Tamiya Basic Putty or the Tamiya Fine Putty? I need to order a tube and was going to order the fine. What's the difference between them if you don't mind me asking. The Mr DP was left overnight to go off and shrink back. All previous putties were either Humbrol or PPP on this one.

3 hours ago, Alex Gordon said:

Would there be any chance of a photo? That might help with properly understanding the snag.

There's a moderate chance of a photo...

1 hour ago, Mr T said:

If the join is sound and the gap is small then something like Tamiya basic might work. It will produce a fin surface. I am a bit perplexed by the use of the term ridge or bulge. Are you saying that you are struggling to eliminate cleanly the excess filler over the seam? 

Like Alex, I think a photo would be helpful. 

Sort of. The seam is pretty much eliminated at this point but I can't seem to get the filler to feather into the plastic. 

 

I'll try to nab a photo when it's not gone my bedtime haha!

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I use Green Stuff Green Putty.  I find it is very fine and best of all it's water based.  So you can thin it to milk consistency and apply it with a paint brush in layers.  You can even inject (into seams in the model...) with syringes you find on eBay.  As it's water based, you can just wipe off the excess with a moist cloth.  Sands very easily.  It might help with the feathering if it's diluted...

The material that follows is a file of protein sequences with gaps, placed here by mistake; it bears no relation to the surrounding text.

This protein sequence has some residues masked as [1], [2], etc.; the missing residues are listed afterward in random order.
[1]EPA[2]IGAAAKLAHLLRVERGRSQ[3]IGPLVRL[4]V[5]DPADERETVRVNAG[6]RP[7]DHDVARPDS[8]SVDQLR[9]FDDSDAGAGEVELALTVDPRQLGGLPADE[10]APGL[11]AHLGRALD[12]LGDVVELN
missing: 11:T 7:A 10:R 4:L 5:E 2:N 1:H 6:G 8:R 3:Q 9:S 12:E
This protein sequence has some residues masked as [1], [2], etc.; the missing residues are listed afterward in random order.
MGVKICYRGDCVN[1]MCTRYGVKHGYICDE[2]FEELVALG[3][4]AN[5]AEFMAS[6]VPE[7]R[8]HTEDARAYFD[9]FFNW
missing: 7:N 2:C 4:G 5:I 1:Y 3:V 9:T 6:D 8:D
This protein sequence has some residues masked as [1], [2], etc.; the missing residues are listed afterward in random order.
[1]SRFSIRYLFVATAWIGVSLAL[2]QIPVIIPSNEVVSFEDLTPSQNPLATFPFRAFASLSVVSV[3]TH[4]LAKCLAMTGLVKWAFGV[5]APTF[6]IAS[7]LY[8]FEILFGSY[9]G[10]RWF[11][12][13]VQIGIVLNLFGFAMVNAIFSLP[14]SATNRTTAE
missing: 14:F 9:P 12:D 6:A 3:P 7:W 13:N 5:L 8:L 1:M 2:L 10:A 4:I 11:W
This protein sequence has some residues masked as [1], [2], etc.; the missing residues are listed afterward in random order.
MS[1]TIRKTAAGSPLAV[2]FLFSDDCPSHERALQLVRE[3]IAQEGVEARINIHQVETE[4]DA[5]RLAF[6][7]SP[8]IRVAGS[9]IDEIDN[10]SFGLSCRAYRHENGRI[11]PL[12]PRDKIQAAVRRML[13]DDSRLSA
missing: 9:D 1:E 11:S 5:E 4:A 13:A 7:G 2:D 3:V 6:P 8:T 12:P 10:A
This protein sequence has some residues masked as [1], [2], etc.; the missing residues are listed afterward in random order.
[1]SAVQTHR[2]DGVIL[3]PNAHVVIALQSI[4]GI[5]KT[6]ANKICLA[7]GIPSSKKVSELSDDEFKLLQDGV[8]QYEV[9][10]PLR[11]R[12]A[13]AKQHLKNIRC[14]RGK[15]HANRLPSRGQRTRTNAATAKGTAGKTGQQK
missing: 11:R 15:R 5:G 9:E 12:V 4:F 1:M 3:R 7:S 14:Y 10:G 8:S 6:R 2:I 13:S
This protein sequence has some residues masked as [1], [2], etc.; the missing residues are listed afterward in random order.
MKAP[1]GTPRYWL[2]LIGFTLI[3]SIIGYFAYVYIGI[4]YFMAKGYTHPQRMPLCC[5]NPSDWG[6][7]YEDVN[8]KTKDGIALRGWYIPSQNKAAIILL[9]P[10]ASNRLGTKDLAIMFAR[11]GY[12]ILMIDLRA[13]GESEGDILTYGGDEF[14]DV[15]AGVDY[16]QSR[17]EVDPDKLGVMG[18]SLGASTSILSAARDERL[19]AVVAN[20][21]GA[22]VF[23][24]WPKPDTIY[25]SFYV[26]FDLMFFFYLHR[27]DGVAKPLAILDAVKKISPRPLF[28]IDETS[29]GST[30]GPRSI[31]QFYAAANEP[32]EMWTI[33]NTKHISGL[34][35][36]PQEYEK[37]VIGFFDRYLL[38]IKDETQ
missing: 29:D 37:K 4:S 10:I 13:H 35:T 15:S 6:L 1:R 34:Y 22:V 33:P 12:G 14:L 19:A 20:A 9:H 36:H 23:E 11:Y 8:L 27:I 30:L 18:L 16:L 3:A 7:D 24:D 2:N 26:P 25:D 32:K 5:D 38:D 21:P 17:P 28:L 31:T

Can't buy it in Oz though, so just bought 8 tubes from the manufacturer...https://www.greenstuffworld.com/en/green-stuff/1220-green-putty.html

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This is where I would use gloop (sprue dissolved in Tamiya thin) - it forms a proper plastic weld and has the same finish and strength as the surrounding plastic making a consistent finish across the join easier.

 

I too would go with files for removing/shaping excess, moving to fine sandpaper only for the final finish

 

Cheers

 

Colin

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2 hours ago, ckw said:

This is where I would use gloop (sprue dissolved in Tamiya thin) - it forms a proper plastic weld and has the same finish and strength as the surrounding plastic making a consistent finish across the join easier.

 

 

Cheers

 

Colin

That's basically what Mr Dissolve putty is anyway

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4 hours ago, Flat Chat said:

I use Green Stuff Green Putty.  I find it is very fine and best of all it's water based.  So you can thin it to milk consistency and apply it with a paint brush in layers.  You can even inject (into seams in the model...) with syringes you find on eBay.  As it's water based, you can just wipe off the excess with a moist cloth.  Sands very easily.  It might help with the feathering if it's diluted...